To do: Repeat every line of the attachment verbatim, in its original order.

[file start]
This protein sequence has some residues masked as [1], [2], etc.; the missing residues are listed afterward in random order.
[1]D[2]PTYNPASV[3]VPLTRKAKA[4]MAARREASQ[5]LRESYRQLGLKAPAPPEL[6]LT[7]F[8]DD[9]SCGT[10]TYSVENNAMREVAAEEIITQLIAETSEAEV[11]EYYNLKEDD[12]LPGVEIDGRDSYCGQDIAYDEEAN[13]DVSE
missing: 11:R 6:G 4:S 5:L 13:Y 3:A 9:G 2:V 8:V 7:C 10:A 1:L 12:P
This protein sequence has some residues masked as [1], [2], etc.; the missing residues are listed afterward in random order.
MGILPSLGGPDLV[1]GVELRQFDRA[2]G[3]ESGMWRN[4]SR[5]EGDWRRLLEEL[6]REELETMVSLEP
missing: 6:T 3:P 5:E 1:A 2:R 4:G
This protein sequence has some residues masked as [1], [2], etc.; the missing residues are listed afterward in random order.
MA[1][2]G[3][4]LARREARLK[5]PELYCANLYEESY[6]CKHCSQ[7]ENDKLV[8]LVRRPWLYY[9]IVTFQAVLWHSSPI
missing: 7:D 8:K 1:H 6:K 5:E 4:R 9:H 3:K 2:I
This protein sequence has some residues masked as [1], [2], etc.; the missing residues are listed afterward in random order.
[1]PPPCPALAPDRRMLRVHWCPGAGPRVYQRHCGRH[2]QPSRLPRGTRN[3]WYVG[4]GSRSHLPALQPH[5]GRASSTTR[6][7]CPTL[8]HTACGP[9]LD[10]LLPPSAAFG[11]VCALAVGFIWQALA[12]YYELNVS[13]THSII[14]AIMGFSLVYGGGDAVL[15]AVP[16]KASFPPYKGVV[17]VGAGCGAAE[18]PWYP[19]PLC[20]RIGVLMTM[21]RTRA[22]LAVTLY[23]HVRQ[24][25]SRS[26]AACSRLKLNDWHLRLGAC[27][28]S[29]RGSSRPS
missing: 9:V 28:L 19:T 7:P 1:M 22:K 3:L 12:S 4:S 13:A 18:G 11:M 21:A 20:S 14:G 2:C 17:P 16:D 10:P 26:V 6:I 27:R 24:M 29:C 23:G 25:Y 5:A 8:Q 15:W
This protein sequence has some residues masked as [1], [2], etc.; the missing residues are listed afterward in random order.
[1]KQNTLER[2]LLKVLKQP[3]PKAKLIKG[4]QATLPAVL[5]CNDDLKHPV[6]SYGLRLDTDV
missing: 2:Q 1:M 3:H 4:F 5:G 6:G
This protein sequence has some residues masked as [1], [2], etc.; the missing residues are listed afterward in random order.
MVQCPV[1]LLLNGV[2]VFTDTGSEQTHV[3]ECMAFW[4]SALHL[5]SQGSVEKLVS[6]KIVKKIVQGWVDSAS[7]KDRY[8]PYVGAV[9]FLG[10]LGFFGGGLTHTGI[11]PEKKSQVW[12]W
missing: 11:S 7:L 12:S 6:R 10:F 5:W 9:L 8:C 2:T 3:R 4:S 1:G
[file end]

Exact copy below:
This protein sequence has some residues masked as [1], [2], etc.; the missing residues are listed afterward in random order.
[1]D[2]PTYNPASV[3]VPLTRKAKA[4]MAARREASQ[5]LRESYRQLGLKAPAPPEL[6]LT[7]F[8]DD[9]SCGT[10]TYSVENNAMREVAAEEIITQLIAETSEAEV[11]EYYNLKEDD[12]LPGVEIDGRDSYCGQDIAYDEEAN[13]DVSE
missing: 11:R 6:G 4:S 5:L 13:Y 3:A 9:G 2:V 8:V 7:C 10:A 1:L 12:P
This protein sequence has some residues masked as [1], [2], etc.; the missing residues are listed afterward in random order.
MGILPSLGGPDLV[1]GVELRQFDRA[2]G[3]ESGMWRN[4]SR[5]EGDWRRLLEEL[6]REELETMVSLEP
missing: 6:T 3:P 5:E 1:A 2:R 4:G
This protein sequence has some residues masked as [1], [2], etc.; the missing residues are listed afterward in random order.
MA[1][2]G[3][4]LARREARLK[5]PELYCANLYEESY[6]CKHCSQ[7]ENDKLV[8]LVRRPWLYY[9]IVTFQAVLWHSSPI
missing: 7:D 8:K 1:H 6:K 5:E 4:R 9:H 3:K 2:I
This protein sequence has some residues masked as [1], [2], etc.; the missing residues are listed afterward in random order.
[1]PPPCPALAPDRRMLRVHWCPGAGPRVYQRHCGRH[2]QPSRLPRGTRN[3]WYVG[4]GSRSHLPALQPH[5]GRASSTTR[6][7]CPTL[8]HTACGP[9]LD[10]LLPPSAAFG[11]VCALAVGFIWQALA[12]YYELNVS[13]THSII[14]AIMGFSLVYGGGDAVL[15]AVP[16]KASFPPYKGVV[17]VGAGCGAAE[18]PWYP[19]PLC[20]RIGVLMTM[21]RTRA[22]LAVTLY[23]HVRQ[24][25]SRS[26]AACSRLKLNDWHLRLGAC[27][28]S[29]RGSSRPS
missing: 9:V 28:L 19:T 7:P 1:M 22:K 3:L 12:S 4:S 13:A 18:G 11:M 21:A 20:S 14:G 2:C 17:P 16:D 10:P 26:V 6:I 27:R 24:M 29:C 23:G 25:Y 5:A 8:Q 15:W
This protein sequence has some residues masked as [1], [2], etc.; the missing residues are listed afterward in random order.
[1]KQNTLER[2]LLKVLKQP[3]PKAKLIKG[4]QATLPAVL[5]CNDDLKHPV[6]SYGLRLDTDV
missing: 2:Q 1:M 3:H 4:F 5:G 6:G
This protein sequence has some residues masked as [1], [2], etc.; the missing residues are listed afterward in random order.
MVQCPV[1]LLLNGV[2]VFTDTGSEQTHV[3]ECMAFW[4]SALHL[5]SQGSVEKLVS[6]KIVKKIVQGWVDSAS[7]KDRY[8]PYVGAV[9]FLG[10]LGFFGGGLTHTGI[11]PEKKSQVW[12]W
missing: 11:S 7:L 12:S 6:R 10:F 5:W 9:L 8:C 2:T 3:R 4:S 1:G